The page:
20 UW Medicine Version: 2004110520 Many Internet Activities Expressly Prohibited Although de minimus personal Internet use is now allowable, many Internet activities are still prohibited. Downloading copyrighted files, such as MP3 music files, may violate copyright law, and subject UW and you to penalties and fines. Other examples of improper or excessive use are included in the Executive Ethics Board web site: http://www.wa.gov/ethics http://www.wa.gov/ethics and the UW Administrative Policy web site http://www.washington.edu/admin/adminpro/APS/47.02.htm l http://www.washington.edu/admin/adminpro/APS/47.02.htm l Some examples of permitted activities may be prohibited in Lab Medicine because of their potential impacts. For example, extensive use of streaming video or streaming audio can overload the capacity of the network and interfere with the laboratory information system.

21 Understanding Information Classification Information classification is designated by the System Owner or Data Custodian. Classification ensures the appropriate level of security is applied for information and information systems, based on the identified level of impact to confidentiality, integrity, and availability.

22 UW Medicine Version: 2004110522 Definitions of Confidentiality, Integrity, & Availability  Confidentiality: ensuring that information is accessible only to those authorized to have access;  Integrity: safeguarding the accuracy, completeness, and control of information and processing methods;  Availability: ensuring that authorized users have access to information and associated assets when required.

23 UW Medicine Version: 2004110523 PUBLIC Information  Information that is intended for, or can be viewed by, the public or for the University community. Information can be verbal, electronic, or printed materials.  Access to this information is usually anticipated or planned.  Examples include university web pages, course descriptions, faculty profiles, individual and departmental announcements, or other general information that can be viewed by the public.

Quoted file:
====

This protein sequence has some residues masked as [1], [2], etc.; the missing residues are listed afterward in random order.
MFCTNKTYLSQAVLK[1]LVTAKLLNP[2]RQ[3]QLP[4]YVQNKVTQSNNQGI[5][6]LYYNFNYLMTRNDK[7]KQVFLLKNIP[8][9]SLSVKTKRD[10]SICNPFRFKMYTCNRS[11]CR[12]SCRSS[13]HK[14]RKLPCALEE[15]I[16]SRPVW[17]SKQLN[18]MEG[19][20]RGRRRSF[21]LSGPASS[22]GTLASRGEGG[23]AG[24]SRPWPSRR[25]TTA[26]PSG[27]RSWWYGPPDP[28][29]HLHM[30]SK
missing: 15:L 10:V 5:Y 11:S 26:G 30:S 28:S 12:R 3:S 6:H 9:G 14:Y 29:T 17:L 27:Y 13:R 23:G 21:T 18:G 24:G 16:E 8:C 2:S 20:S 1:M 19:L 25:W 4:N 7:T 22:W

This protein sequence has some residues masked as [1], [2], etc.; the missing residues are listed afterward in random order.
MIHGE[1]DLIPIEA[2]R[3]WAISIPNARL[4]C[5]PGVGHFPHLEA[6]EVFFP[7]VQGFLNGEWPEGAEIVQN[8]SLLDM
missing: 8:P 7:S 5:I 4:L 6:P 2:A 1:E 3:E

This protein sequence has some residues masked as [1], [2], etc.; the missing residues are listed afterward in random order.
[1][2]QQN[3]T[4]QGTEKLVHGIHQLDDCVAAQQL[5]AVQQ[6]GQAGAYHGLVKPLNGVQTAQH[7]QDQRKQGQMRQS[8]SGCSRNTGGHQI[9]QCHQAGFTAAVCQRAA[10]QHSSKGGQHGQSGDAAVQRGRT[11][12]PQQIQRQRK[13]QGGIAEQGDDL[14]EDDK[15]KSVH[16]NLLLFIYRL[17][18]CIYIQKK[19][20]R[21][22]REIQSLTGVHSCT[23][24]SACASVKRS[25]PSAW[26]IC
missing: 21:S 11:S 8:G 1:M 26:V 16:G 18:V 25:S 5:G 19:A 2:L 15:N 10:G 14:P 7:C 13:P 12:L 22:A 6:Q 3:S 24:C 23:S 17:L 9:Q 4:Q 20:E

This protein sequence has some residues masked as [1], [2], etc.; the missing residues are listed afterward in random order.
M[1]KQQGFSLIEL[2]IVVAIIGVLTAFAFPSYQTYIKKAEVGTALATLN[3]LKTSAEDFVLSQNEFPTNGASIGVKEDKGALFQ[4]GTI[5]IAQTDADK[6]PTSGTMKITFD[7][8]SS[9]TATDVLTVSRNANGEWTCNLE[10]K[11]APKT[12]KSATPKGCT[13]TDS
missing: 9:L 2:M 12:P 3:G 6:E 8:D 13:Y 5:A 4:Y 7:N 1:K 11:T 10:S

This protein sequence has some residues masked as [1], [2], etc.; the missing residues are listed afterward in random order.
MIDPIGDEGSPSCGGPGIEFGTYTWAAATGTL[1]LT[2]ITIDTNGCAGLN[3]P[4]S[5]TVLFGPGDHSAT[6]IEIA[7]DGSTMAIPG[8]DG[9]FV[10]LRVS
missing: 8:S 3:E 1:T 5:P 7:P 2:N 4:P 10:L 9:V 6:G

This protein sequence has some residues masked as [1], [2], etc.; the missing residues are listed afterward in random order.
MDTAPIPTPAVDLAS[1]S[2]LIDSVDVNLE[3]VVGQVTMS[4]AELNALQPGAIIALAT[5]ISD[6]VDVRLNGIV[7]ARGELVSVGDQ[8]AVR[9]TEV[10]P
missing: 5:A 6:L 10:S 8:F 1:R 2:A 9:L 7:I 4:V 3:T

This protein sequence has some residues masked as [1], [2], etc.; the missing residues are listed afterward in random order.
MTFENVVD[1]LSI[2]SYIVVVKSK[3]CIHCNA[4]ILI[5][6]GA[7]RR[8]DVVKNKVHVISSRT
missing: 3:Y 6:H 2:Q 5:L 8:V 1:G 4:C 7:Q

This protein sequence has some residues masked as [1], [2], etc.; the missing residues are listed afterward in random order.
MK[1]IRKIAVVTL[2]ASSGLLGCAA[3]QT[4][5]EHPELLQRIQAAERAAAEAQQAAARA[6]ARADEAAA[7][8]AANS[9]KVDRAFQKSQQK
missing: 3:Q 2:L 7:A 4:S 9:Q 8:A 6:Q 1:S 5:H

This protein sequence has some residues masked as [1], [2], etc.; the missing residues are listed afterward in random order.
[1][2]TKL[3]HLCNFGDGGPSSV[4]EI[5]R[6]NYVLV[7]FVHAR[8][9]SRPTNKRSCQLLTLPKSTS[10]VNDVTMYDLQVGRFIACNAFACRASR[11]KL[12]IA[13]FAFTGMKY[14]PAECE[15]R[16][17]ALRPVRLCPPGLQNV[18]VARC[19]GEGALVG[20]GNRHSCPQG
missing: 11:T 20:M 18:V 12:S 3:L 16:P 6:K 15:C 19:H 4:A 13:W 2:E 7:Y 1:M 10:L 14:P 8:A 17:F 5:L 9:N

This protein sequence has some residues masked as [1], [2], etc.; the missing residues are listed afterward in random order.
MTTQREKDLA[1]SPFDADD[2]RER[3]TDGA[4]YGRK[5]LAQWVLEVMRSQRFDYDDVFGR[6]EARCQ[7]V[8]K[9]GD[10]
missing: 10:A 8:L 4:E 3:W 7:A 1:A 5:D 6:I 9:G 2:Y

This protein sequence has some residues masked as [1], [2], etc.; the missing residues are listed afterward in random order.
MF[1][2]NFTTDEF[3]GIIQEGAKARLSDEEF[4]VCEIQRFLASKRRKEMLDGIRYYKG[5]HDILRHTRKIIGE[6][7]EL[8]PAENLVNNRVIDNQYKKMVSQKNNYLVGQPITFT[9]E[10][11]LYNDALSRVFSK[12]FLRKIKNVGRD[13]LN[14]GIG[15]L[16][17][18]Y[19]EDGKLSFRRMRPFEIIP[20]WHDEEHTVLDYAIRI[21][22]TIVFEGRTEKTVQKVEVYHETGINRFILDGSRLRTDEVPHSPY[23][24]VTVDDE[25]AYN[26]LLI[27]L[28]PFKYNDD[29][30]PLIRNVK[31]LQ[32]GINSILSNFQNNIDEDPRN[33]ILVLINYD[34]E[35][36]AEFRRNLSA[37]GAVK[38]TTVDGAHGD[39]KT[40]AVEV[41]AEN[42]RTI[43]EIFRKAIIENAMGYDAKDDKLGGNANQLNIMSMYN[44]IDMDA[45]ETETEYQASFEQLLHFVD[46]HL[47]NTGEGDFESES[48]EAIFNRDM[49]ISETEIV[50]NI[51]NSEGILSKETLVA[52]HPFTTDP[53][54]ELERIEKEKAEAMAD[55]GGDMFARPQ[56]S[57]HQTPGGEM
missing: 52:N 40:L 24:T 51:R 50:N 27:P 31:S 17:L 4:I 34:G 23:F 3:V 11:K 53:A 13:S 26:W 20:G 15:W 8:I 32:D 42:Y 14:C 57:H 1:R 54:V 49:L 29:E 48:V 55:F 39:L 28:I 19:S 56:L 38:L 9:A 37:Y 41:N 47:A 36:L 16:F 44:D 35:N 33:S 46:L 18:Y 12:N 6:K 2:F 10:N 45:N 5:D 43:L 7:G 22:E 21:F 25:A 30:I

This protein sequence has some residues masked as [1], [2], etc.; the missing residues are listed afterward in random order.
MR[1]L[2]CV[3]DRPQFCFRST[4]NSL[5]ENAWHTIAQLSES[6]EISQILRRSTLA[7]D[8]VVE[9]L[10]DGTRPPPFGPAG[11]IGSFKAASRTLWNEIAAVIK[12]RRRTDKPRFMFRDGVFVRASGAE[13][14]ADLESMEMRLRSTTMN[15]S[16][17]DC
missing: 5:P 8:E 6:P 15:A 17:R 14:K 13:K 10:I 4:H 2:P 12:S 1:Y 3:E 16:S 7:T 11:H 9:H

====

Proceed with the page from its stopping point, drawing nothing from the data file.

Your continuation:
24 UW Medicine Version: 2004110524 RESTRICTED Information  Information used by the UW & UW Medicine workforce with an established need-to-know relationship.  Unauthorized data disclosure could impede the ability of UW & UW Medicine employees to conduct business, but does not violate any federal, state or UW regulations (e.g. poor business practices).  Examples include proprietary information, such as business plans, intellectual property, financial information or other sensitive materials that may affect workforce or organizational operations.

25 UW Medicine Version: 2004110525 CONFIDENTIAL Information  Information that is very sensitive in nature, where access requires careful controls and protection.  Unauthorized disclosure of this data could seriously and adversely impact UW & UW Medicine, the interests of employees, students, patients, or other individuals, and organizations associated with UW & UW Medicine.  Examples include: personally identifiable, and protected health information (PHI), workforce records, sensitive student records, social security numbers, legally protected University records, and passwords.

26 UW Medicine Version: 2004110526 Follow Department Processes Dispose of RESTRICTED and/or CONFIDENTIAL information in a secure manner. All floppy disks, hard drives, CDs, etc. have to be wiped before retasked to another use. Contact your computer support person to help you. CHDD personnel can contacted at chddtech@u.washington.edu Autism Center – Susan Conarroe CTDS – Jeff Witzel